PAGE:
So you are not delaying any projects due to the coronavirus?

If I’m drilling wells and buying ships, I’m not backing down.

Can you expand on the shipping purchase?

We anticipate holding north of 60, 70 to 80 ships, maybe more. We’re actually going to book capacity for about 120 ships. The reason being, we’re still not far enough in our marketing side. It depends on destination, that will give us the exact number I will need.

But 60-80 will be a minimum, I think. We have also older ships from the other projects that we will be replacing, which will also come into the count.

How much will this cost?

The cost of ships, I can’t give you an exact number … but it’s definitely billions of dollars. One number you might be interested in is, we may be taking up 60% of the entire ship building capacity of the world, for LNG.

The market at the moment is very stressed, which we can see in the spot price for JKM. How are you dealing with some of the force majeures that have been declared by buyers?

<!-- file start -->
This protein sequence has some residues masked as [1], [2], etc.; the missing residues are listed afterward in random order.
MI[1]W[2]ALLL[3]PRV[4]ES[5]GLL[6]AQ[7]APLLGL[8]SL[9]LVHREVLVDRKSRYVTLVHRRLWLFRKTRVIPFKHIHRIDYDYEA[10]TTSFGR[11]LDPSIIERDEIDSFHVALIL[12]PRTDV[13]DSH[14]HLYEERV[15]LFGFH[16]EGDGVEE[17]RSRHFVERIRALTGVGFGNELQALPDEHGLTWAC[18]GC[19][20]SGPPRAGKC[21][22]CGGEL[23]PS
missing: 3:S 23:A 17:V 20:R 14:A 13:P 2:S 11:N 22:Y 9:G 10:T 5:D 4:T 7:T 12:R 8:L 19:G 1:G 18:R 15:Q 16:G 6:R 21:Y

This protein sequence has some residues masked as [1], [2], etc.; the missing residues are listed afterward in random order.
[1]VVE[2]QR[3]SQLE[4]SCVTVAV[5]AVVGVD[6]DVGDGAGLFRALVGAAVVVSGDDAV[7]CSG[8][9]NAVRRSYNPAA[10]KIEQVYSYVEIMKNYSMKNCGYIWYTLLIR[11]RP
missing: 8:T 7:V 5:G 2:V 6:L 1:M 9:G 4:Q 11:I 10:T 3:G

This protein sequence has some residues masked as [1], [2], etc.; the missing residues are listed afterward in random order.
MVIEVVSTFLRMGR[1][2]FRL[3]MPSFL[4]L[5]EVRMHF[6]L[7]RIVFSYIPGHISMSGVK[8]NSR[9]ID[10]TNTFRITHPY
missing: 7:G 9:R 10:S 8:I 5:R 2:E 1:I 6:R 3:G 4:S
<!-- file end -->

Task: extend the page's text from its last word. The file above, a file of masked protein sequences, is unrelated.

We had some buyers declare force majeure. Basically what we told our buyers is, we have a partnership. We don’t worry about short-term events. Let’s not talk about the legal side of this. Let’s see how we can cater to you. We came out and said we will support our buyers, and I publicly made an announcement of that. They’re happy, we’re happy. We had to divert some cargoes 6-7 days. We had to delay some cargoes 6-7 days.

If you have a partner, you don’t need them in good times, you need them in bad times. We are a reliable supplier for our buyers. We did that with Japan when Fukushima happened. The culture that we have in Qatar is we support our friends and partners in time of need. It’s not about trying to take advantage.